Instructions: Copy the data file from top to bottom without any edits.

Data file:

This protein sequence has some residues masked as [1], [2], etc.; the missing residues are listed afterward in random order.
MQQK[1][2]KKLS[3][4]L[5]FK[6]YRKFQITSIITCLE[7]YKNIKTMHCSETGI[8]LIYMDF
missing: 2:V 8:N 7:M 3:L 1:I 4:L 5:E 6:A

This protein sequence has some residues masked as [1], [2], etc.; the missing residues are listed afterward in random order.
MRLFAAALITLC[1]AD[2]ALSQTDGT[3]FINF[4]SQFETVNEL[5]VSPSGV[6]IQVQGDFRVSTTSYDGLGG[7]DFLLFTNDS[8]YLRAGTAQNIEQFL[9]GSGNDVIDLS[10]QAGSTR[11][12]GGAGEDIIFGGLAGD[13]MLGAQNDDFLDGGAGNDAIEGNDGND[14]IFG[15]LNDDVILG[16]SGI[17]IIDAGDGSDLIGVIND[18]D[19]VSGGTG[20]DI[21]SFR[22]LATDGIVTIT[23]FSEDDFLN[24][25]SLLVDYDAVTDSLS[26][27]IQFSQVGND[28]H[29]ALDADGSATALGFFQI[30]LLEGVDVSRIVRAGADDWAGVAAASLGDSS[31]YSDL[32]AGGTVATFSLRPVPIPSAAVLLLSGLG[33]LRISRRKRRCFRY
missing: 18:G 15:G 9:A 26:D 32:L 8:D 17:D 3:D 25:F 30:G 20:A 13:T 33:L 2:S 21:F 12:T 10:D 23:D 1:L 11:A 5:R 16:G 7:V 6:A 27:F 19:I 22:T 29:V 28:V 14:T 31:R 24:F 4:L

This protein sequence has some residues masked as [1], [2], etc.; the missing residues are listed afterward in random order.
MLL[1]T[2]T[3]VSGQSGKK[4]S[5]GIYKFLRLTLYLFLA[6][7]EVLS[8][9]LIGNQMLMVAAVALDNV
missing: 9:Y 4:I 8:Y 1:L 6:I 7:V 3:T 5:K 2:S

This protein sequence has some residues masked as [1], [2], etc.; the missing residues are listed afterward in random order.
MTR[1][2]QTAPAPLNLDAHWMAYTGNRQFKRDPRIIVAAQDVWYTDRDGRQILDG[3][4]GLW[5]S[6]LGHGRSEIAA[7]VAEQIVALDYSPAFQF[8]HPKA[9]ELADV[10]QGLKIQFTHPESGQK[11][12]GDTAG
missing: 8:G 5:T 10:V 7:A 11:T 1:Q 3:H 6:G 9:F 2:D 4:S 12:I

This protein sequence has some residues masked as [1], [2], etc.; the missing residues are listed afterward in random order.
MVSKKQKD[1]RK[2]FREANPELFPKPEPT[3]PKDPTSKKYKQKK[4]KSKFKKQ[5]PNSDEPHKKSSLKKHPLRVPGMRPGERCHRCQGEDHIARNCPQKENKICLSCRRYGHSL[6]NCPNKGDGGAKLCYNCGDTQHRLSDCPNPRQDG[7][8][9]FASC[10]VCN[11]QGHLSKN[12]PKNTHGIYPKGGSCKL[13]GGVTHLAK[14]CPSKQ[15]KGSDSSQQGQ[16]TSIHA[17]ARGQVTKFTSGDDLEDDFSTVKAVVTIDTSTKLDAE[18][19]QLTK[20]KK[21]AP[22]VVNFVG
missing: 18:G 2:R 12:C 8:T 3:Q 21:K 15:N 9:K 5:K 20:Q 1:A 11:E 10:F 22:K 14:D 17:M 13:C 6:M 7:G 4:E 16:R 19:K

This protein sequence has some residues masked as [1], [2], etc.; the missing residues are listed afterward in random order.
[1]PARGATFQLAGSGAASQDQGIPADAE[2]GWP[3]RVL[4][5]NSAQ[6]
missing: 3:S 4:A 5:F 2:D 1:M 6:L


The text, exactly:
This protein sequence has some residues masked as [1], [2], etc.; the missing residues are listed afterward in random order.
MQQK[1][2]KKLS[3][4]L[5]FK[6]YRKFQITSIITCLE[7]YKNIKTMHCSETGI[8]LIYMDF
missing: 2:V 8:N 7:M 3:L 1:I 4:L 5:E 6:A

This protein sequence has some residues masked as [1], [2], etc.; the missing residues are listed afterward in random order.
MRLFAAALITLC[1]AD[2]ALSQTDGT[3]FINF[4]SQFETVNEL[5]VSPSGV[6]IQVQGDFRVSTTSYDGLGG[7]DFLLFTNDS[8]YLRAGTAQNIEQFL[9]GSGNDVIDLS[10]QAGSTR[11][12]GGAGEDIIFGGLAGD[13]MLGAQNDDFLDGGAGNDAIEGNDGND[14]IFG[15]LNDDVILG[16]SGI[17]IIDAGDGSDLIGVIND[18]D[19]VSGGTG[20]DI[21]SFR[22]LATDGIVTIT[23]FSEDDFLN[24][25]SLLVDYDAVTDSLS[26][27]IQFSQVGND[28]H[29]ALDADGSATALGFFQI[30]LLEGVDVSRIVRAGADDWAGVAAASLGDSS[31]YSDL[32]AGGTVATFSLRPVPIPSAAVLLLSGLG[33]LRISRRKRRCFRY
missing: 18:G 15:G 9:A 26:D 32:L 8:D 17:D 3:D 25:F 30:G 20:A 13:T 33:L 2:S 21:F 12:T 10:D 23:D 1:L 11:A 5:R 16:G 7:V 6:A 27:F 19:I 22:T 29:V 28:V 14:T 31:R 24:F 4:L

This protein sequence has some residues masked as [1], [2], etc.; the missing residues are listed afterward in random order.
MLL[1]T[2]T[3]VSGQSGKK[4]S[5]GIYKFLRLTLYLFLA[6][7]EVLS[8][9]LIGNQMLMVAAVALDNV
missing: 9:Y 4:I 8:Y 1:L 6:I 7:V 3:T 5:K 2:S

This protein sequence has some residues masked as [1], [2], etc.; the missing residues are listed afterward in random order.
MTR[1][2]QTAPAPLNLDAHWMAYTGNRQFKRDPRIIVAAQDVWYTDRDGRQILDG[3][4]GLW[5]S[6]LGHGRSEIAA[7]VAEQIVALDYSPAFQF[8]HPKA[9]ELADV[10]QGLKIQFTHPESGQK[11][12]GDTAG
missing: 8:G 5:T 10:V 7:A 11:T 1:Q 3:H 6:G 9:F 2:D 4:S 12:I

This protein sequence has some residues masked as [1], [2], etc.; the missing residues are listed afterward in random order.
MVSKKQKD[1]RK[2]FREANPELFPKPEPT[3]PKDPTSKKYKQKK[4]KSKFKKQ[5]PNSDEPHKKSSLKKHPLRVPGMRPGERCHRCQGEDHIARNCPQKENKICLSCRRYGHSL[6]NCPNKGDGGAKLCYNCGDTQHRLSDCPNPRQDG[7][8][9]FASC[10]VCN[11]QGHLSKN[12]PKNTHGIYPKGGSCKL[13]GGVTHLAK[14]CPSKQ[15]KGSDSSQQGQ[16]TSIHA[17]ARGQVTKFTSGDDLEDDFSTVKAVVTIDTSTKLDAE[18][19]QLTK[20]KK[21]AP[22]VVNFVG
missing: 18:G 2:R 12:C 8:T 3:Q 21:K 15:N 9:K 5:K 20:Q 1:A 11:E 10:F 22:K 14:D 17:M 13:C 6:M 7:G 4:E 16:R 19:K

This protein sequence has some residues masked as [1], [2], etc.; the missing residues are listed afterward in random order.
[1]PARGATFQLAGSGAASQDQGIPADAE[2]GWP[3]RVL[4][5]NSAQ[6]
missing: 3:S 4:A 5:F 2:D 1:M 6:L